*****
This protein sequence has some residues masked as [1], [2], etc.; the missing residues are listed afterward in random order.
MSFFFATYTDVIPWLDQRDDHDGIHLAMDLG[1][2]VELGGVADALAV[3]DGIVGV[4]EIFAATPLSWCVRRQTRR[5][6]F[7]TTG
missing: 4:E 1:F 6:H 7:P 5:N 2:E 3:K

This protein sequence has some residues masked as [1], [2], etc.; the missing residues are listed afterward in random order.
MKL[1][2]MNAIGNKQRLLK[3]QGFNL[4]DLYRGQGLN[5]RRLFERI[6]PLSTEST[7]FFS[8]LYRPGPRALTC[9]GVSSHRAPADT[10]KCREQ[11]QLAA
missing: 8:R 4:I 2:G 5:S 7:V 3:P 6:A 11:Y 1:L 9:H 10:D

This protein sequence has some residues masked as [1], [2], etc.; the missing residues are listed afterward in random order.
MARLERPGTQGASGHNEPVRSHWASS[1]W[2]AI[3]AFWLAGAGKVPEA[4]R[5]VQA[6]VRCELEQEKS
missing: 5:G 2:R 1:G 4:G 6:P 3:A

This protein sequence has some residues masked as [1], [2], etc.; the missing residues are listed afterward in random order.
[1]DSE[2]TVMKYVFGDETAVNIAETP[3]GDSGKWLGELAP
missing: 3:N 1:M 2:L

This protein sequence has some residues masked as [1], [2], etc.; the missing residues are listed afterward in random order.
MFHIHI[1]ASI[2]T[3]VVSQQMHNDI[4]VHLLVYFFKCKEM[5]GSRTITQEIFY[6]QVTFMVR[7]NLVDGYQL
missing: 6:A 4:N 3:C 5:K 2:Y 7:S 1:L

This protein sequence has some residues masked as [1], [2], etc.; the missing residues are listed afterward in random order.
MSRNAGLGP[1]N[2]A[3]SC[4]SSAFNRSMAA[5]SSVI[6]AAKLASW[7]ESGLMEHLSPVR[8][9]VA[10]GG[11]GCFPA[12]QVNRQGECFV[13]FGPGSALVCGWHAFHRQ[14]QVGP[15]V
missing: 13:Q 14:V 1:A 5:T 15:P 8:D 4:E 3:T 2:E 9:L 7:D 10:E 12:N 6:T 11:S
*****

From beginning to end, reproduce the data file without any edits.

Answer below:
This protein sequence has some residues masked as [1], [2], etc.; the missing residues are listed afterward in random order.
MSFFFATYTDVIPWLDQRDDHDGIHLAMDLG[1][2]VELGGVADALAV[3]DGIVGV[4]EIFAATPLSWCVRRQTRR[5][6]F[7]TTG
missing: 4:E 1:F 6:H 7:P 5:N 2:E 3:K

This protein sequence has some residues masked as [1], [2], etc.; the missing residues are listed afterward in random order.
MKL[1][2]MNAIGNKQRLLK[3]QGFNL[4]DLYRGQGLN[5]RRLFERI[6]PLSTEST[7]FFS[8]LYRPGPRALTC[9]GVSSHRAPADT[10]KCREQ[11]QLAA
missing: 8:R 4:I 2:G 5:S 7:V 3:P 6:A 11:Y 1:L 9:H 10:D

This protein sequence has some residues masked as [1], [2], etc.; the missing residues are listed afterward in random order.
MARLERPGTQGASGHNEPVRSHWASS[1]W[2]AI[3]AFWLAGAGKVPEA[4]R[5]VQA[6]VRCELEQEKS
missing: 5:G 2:R 1:G 4:G 6:P 3:A

This protein sequence has some residues masked as [1], [2], etc.; the missing residues are listed afterward in random order.
[1]DSE[2]TVMKYVFGDETAVNIAETP[3]GDSGKWLGELAP
missing: 3:N 1:M 2:L

This protein sequence has some residues masked as [1], [2], etc.; the missing residues are listed afterward in random order.
MFHIHI[1]ASI[2]T[3]VVSQQMHNDI[4]VHLLVYFFKCKEM[5]GSRTITQEIFY[6]QVTFMVR[7]NLVDGYQL
missing: 6:A 4:N 3:C 5:K 2:Y 7:S 1:L

This protein sequence has some residues masked as [1], [2], etc.; the missing residues are listed afterward in random order.
MSRNAGLGP[1]N[2]A[3]SC[4]SSAFNRSMAA[5]SSVI[6]AAKLASW[7]ESGLMEHLSPVR[8][9]VA[10]GG[11]GCFPA[12]QVNRQGECFV[13]FGPGSALVCGWHAFHRQ[14]QVGP[15]V
missing: 13:Q 14:V 1:A 5:T 15:P 8:D 4:E 3:T 2:E 9:L 7:D 10:E 12:N 6:T 11:S